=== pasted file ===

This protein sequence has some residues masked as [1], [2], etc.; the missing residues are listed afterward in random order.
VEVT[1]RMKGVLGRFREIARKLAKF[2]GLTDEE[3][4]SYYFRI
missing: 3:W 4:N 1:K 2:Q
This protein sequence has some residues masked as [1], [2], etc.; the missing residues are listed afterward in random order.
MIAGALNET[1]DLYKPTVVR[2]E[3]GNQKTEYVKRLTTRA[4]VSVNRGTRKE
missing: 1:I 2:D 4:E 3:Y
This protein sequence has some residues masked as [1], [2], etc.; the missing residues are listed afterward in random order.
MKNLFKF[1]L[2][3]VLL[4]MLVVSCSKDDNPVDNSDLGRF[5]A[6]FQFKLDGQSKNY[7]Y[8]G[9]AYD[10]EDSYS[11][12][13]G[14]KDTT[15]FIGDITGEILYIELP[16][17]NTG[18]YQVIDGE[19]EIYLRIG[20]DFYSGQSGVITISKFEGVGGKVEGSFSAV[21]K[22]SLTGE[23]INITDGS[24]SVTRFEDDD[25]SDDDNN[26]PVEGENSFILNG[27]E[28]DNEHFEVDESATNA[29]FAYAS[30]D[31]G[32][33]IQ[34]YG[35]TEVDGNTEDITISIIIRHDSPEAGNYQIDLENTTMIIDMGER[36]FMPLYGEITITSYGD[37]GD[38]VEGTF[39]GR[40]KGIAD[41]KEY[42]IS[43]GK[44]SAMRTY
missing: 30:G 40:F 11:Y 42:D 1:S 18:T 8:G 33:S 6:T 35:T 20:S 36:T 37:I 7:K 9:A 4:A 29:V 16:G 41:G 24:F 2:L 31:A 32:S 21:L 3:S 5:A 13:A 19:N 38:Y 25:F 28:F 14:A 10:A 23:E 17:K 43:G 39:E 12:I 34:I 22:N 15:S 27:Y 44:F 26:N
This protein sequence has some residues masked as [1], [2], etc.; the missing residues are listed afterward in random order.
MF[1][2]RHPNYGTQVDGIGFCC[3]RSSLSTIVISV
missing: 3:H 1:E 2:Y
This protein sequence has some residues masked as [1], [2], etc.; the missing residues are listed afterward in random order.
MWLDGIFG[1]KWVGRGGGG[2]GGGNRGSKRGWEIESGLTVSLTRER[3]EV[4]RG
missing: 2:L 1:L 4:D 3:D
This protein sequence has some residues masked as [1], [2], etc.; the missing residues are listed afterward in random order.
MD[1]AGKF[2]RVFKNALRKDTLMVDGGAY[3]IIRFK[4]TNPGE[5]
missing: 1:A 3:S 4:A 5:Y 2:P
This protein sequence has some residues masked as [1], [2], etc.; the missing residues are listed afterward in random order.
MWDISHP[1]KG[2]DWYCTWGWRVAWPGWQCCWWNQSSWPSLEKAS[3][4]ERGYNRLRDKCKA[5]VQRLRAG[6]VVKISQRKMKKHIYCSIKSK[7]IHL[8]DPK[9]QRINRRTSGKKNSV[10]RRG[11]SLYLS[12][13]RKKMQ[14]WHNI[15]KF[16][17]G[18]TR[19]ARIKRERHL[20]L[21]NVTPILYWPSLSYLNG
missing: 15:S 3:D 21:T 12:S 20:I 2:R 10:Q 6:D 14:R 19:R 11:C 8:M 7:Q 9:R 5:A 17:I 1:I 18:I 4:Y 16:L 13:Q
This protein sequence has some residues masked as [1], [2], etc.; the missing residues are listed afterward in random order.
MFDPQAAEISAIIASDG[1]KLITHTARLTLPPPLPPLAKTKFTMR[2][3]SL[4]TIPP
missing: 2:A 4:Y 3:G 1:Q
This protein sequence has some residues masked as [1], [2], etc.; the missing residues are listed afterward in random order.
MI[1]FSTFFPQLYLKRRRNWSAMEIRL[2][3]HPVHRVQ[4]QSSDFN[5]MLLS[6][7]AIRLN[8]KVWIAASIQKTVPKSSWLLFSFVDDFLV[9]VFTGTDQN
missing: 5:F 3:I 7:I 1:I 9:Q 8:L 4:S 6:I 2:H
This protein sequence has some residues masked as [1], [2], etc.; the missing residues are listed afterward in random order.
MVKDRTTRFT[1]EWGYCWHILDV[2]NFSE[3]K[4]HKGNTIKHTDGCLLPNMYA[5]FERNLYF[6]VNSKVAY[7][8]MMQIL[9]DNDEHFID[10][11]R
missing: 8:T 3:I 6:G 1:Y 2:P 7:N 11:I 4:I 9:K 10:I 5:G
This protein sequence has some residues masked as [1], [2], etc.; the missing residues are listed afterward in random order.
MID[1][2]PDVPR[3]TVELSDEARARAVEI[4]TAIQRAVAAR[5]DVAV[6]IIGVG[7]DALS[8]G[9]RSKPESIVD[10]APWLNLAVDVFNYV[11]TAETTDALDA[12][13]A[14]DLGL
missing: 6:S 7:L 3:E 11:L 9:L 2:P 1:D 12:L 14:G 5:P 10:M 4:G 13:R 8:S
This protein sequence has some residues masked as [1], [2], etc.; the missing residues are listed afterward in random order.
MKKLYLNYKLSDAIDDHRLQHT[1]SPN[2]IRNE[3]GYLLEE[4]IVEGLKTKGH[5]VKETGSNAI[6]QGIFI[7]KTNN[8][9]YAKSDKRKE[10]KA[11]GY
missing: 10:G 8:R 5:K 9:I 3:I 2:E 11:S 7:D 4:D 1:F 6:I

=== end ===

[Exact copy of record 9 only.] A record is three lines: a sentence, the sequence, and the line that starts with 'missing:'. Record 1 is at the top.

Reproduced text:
This protein sequence has some residues masked as [1], [2], etc.; the missing residues are listed afterward in random order.
MI[1]FSTFFPQLYLKRRRNWSAMEIRL[2][3]HPVHRVQ[4]QSSDFN[5]MLLS[6][7]AIRLN[8]KVWIAASIQKTVPKSSWLLFSFVDDFLV[9]VFTGTDQN
missing: 5:F 3:I 7:I 1:I 9:Q 8:L 4:S 6:I 2:H